If you're using a Raspberry Pi, run the following commands:

Download: file
import digitalio

reset_pin = digitalio.DigitalInOut(board.D4) # any pin!
oled = adafruit_ssd1306.SSD1306_I2C(128, 32, i2c, reset=reset_pin)

At this point the I2C bus and display are initialized. Skip down to the drawing section.

SPI Initialization

If your display is connected to the board using SPI you'll first need to initialize the SPI bus. 

If you're using a microcontroller board, run the following commands:

Download: file
import adafruit_ssd1306
import board
import busio
import digitalio

spi = busio.SPI(board.SCK, MOSI=board.MOSI)
dc_pin = digitalio.DigitalInOut(board.D6)    # any pin!
reset_pin = digitalio.DigitalInOut(board.D9) # any pin!
cs_pin = digitalio.DigitalInOut(board.D5)    # any pin!

oled = adafruit_ssd1306.SSD1306_SPI(128, 32, spi, dc_pin, reset_pin, cs_pin)

Note the first two parameters to the SSD1306_SPI class initializer are the width and height of the display in pixels.  Be sure to use the right values for the display you're using!

The next parameters to the initializer are the pins connected to the display's DCreset, and CS lines in that order.  Again make sure to use the right pin names as you have wired up to your board!

Drawing

The SSD1306 module currently supports a basic set of commands to draw on the display.  You can set individual pixels, fill the screen, and write lines of text.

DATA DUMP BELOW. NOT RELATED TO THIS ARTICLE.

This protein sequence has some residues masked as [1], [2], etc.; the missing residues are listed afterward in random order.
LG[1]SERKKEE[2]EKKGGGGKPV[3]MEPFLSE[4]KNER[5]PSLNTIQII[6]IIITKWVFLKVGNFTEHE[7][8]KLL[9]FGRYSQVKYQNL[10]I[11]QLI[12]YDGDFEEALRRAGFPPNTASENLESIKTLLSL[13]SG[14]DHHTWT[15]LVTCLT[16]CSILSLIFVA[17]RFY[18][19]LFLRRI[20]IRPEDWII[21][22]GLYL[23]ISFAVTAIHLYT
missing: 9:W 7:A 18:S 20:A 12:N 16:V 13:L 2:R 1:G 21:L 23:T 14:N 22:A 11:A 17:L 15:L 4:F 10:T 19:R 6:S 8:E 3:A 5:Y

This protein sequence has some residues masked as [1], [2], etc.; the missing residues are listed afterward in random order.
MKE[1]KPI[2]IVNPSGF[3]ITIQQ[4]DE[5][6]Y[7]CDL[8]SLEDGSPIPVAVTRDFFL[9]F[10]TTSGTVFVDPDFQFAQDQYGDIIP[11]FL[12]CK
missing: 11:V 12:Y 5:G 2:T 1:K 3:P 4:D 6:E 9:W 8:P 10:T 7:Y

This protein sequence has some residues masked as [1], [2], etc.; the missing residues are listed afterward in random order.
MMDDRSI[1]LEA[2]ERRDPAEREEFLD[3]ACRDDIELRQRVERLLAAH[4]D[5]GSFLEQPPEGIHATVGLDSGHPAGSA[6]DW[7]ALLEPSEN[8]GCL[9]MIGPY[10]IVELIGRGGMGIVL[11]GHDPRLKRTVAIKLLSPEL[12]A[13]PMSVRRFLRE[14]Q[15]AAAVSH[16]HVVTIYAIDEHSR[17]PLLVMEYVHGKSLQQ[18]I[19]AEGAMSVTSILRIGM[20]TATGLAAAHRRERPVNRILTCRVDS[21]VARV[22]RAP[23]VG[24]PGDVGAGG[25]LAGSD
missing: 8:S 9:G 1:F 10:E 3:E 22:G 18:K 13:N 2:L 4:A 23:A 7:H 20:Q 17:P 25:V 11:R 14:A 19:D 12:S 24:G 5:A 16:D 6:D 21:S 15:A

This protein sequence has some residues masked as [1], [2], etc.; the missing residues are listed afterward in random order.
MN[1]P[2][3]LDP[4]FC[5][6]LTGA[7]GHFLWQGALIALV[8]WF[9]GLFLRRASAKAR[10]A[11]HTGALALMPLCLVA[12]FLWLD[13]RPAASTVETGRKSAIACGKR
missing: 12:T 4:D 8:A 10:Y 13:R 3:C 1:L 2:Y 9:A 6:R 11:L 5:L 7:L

To fill or clear the entire screen use the fill function.  This function takes a parameter which specifies the color to fill with, either 0 for black or 1 for white.  For example to fill the screen white:

Download: file
oled.fill(1)
oled.show()

Notice the fill function doesn't actually change the display.  You must call show after making drawing commands to send the updated pixel data to the display!

To clear the screen to black just call fill again but with the color 0:

Download: file
oled.fill(0)
oled.show()

To set a pixel use the pixel function.  This function takes the following parameters:

  • Pixel X position
  • Pixel Y position
  • Pixel color (0 = black, 1 = white)

For example to set the first pixel white:

Download: file
oled.pixel(0, 0, 1)
oled.show()

Try setting other pixels white by changing the X and Y position.  Remember you have to call show after setting pixels to see them appear!

Text

To write text to your display, you must download a font file and copy it to your CIRCUITPY drive. Click the button below to download the file, and then copy font5x8.bin to your CIRCUITPY drive.

You can write a line of text with the text function.  This function takes the following parameters:

  • String of text
  • Text X position
  • Text Y position
  • Text color (0 = black, 1 = white)

For example to clear the screen and then write two lines of text: